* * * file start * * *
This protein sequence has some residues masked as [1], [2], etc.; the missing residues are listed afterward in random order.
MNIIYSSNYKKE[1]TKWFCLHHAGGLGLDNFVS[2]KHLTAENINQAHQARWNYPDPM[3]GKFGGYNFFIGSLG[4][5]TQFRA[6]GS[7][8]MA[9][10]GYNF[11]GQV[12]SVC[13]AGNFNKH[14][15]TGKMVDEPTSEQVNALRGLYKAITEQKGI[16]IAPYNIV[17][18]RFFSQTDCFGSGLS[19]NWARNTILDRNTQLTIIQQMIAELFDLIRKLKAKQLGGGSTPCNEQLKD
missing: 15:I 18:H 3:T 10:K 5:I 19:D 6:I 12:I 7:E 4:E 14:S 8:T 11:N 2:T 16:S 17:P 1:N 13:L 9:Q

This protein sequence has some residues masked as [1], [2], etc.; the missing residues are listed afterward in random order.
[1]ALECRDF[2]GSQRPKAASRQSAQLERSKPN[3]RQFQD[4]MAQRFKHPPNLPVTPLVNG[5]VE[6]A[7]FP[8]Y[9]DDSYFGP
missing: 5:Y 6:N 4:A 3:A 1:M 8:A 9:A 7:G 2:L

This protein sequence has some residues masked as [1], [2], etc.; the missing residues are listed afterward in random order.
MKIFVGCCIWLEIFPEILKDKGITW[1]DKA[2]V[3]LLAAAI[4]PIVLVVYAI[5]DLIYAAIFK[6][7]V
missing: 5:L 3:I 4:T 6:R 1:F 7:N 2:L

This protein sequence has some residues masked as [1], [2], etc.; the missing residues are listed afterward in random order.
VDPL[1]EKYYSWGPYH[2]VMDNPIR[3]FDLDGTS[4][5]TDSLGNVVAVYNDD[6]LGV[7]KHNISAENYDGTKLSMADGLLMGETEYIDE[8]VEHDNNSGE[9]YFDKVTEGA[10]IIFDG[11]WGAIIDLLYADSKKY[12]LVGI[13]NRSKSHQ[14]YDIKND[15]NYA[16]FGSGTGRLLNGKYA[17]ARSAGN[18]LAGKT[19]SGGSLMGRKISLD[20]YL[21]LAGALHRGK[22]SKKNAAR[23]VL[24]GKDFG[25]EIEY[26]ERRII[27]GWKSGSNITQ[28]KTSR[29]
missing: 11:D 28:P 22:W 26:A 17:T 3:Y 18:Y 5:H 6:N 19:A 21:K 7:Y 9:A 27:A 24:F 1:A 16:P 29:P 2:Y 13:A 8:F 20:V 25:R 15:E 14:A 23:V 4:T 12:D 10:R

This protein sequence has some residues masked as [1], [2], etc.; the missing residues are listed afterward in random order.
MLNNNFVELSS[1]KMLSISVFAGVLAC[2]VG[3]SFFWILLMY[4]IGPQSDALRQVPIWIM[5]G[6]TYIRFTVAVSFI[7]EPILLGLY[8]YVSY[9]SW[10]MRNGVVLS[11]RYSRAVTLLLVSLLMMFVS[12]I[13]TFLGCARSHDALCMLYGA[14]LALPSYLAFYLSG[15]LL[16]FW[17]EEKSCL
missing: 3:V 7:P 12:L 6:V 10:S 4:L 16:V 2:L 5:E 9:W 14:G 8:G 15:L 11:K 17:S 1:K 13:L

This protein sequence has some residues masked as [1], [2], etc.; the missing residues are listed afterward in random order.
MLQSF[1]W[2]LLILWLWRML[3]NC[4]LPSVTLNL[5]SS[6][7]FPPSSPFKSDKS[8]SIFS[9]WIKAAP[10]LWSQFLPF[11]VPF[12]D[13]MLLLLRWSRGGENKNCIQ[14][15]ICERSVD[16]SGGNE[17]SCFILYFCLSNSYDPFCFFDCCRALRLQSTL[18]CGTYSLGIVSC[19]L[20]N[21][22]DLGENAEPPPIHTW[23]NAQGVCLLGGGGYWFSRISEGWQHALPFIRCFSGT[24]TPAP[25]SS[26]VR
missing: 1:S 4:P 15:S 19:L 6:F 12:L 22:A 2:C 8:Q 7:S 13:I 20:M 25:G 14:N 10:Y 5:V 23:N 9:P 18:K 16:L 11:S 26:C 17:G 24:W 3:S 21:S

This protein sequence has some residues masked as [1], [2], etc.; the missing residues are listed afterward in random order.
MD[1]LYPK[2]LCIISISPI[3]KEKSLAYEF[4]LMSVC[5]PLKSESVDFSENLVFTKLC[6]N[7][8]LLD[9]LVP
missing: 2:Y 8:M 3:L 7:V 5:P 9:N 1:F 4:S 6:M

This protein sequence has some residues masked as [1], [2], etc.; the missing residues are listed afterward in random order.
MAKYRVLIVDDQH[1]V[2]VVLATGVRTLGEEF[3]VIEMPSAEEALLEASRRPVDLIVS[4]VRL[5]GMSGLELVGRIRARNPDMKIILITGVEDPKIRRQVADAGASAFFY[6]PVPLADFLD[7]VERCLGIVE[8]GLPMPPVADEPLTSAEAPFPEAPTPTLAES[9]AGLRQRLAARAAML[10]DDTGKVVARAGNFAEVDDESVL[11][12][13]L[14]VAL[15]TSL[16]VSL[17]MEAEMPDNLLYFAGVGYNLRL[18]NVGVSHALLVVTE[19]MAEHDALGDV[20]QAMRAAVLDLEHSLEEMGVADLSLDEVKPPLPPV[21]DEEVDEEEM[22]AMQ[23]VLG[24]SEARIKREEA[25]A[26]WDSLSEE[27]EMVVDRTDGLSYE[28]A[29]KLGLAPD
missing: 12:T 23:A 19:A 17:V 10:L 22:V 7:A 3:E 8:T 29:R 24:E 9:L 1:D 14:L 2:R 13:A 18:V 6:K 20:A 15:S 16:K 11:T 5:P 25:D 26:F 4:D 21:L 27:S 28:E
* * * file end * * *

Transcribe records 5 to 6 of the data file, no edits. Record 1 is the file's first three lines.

This protein sequence has some residues masked as [1], [2], etc.; the missing residues are listed afterward in random order.
MLNNNFVELSS[1]KMLSISVFAGVLAC[2]VG[3]SFFWILLMY[4]IGPQSDALRQVPIWIM[5]G[6]TYIRFTVAVSFI[7]EPILLGLY[8]YVSY[9]SW[10]MRNGVVLS[11]RYSRAVTLLLVSLLMMFVS[12]I[13]TFLGCARSHDALCMLYGA[14]LALPSYLAFYLSG[15]LL[16]FW[17]EEKSCL
missing: 3:V 7:P 12:L 6:V 10:S 4:L 16:V 2:L 5:E 9:W 14:G 8:G 15:L 11:K 17:S 1:K 13:L

This protein sequence has some residues masked as [1], [2], etc.; the missing residues are listed afterward in random order.
MLQSF[1]W[2]LLILWLWRML[3]NC[4]LPSVTLNL[5]SS[6][7]FPPSSPFKSDKS[8]SIFS[9]WIKAAP[10]LWSQFLPF[11]VPF[12]D[13]MLLLLRWSRGGENKNCIQ[14][15]ICERSVD[16]SGGNE[17]SCFILYFCLSNSYDPFCFFDCCRALRLQSTL[18]CGTYSLGIVSC[19]L[20]N[21][22]DLGENAEPPPIHTW[23]NAQGVCLLGGGGYWFSRISEGWQHALPFIRCFSGT[24]TPAP[25]SS[26]VR
missing: 1:S 4:P 15:S 19:L 6:F 12:L 22:A 2:C 8:Q 7:S 13:I 20:M 25:G 14:N 10:Y 5:V 23:N 9:P 18:K 16:L 11:S 26:C 17:G 24:W 3:S 21:S